When to use which echelon?

Cycling is both cooperation and competition.
In a team time trial there should be full cooperation.
In a race, it is all about winning, so you are in competition with the others. But sometimes you are working together for some time, for example in a break-away, after which all will pursue their own wins. How much energy you want to spend in the joint venture depends on your objectives and temperament.

A single echelon is the most appropriate to be able to make big differences in work. The riders all ride at the same speed all the time, but take shorter or longer turns.
In a double echelon anyone does about the same amount of work. That means that the weaker riders must put in relatively more effort than the stronger.

For some, the fun of a double echelon is larger than a single echelon: everything runs like clockwork. Beautiful!


wanneer welke waaier

Team time trial
For a team time trial, a double echelon is sometimes used in the first part of a long time trial. Optionally, if the road is too narrow for the whole group.
But the best result you achieve with a single echelon. You’ll make sure that everyone is completely empty when (s)he stops. A few are expended on the way. If done properly, the rider that is about to be expended will take his (or her) final lead, and give it all, making sure the pace doesn’t drop. Once that pace becomes unsustainable, the lead is handed off, and this rider lets go of the echelon. The rider should never be dropped because he fails to join the echelon because there is an acceleration. That means that this rider has not expended all his/her energy, which would be a waste of resources. The remaining riders divide the work so that everyone in the team is completely empty at the finish line.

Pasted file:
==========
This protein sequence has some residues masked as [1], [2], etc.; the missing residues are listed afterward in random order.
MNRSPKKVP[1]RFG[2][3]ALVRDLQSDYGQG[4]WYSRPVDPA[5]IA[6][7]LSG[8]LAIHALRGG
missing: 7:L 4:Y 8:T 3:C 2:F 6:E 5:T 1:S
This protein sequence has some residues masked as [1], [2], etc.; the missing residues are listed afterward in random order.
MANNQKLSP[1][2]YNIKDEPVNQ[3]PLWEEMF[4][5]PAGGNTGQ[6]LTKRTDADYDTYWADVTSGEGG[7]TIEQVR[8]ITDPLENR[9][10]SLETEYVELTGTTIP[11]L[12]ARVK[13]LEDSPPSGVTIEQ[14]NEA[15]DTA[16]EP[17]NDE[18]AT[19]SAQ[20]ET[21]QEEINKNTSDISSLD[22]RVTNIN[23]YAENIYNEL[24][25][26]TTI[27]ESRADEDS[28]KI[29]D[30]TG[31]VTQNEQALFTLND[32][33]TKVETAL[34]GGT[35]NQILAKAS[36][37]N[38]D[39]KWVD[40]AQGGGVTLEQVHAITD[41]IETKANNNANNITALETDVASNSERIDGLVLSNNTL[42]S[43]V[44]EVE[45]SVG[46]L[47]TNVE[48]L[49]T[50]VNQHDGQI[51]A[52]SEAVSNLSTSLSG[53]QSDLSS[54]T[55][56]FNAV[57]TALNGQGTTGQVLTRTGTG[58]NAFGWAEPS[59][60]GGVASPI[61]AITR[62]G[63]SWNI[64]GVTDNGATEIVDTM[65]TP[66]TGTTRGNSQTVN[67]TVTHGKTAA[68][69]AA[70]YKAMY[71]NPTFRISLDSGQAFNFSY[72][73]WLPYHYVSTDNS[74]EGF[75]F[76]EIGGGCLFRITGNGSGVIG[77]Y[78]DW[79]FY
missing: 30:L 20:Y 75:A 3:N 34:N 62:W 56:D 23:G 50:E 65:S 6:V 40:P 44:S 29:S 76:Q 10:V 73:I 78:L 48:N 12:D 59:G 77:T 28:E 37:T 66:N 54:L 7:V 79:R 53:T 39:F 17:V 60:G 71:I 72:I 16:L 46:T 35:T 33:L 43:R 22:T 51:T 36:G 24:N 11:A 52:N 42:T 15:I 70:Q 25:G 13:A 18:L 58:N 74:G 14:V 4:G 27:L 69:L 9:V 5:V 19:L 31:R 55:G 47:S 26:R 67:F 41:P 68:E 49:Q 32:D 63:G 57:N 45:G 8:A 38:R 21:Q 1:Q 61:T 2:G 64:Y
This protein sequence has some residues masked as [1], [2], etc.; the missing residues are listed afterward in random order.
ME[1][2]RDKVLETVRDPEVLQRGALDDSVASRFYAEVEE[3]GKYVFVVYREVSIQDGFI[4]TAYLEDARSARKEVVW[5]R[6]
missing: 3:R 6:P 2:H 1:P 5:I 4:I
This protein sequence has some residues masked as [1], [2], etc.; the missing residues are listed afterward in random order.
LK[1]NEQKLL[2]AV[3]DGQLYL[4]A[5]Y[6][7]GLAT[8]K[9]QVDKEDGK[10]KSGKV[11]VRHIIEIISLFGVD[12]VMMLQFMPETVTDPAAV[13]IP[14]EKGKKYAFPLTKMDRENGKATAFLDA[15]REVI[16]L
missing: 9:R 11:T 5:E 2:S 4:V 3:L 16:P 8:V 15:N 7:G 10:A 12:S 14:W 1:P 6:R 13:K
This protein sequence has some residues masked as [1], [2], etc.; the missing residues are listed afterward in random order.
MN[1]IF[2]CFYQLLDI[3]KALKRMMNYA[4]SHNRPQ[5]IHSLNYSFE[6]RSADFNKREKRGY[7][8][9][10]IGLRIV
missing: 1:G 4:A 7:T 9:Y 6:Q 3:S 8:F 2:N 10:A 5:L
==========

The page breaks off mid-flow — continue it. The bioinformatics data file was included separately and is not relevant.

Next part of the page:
If you are already recovered halfway through the echelon, you are not putting in enough effort, and you should take longer turns. If you are in the second position (just before you take the lead) and you are still in the red, you should skip a turn or take shorter turns.

In an escape, a double echelon is very suitable. You want to do as much work as the others, but certainly no more, and the others won’t allow you to do less.

During an escape, you will often see both single and double echelons.
When cross winds are expected in a race, you often see multiple echelons.

See also: Echeloning and communication and collaboration
See also: Riding in groups / communication and cooperation

About the psychological aspect and group dynamics, see also: psychology of cycling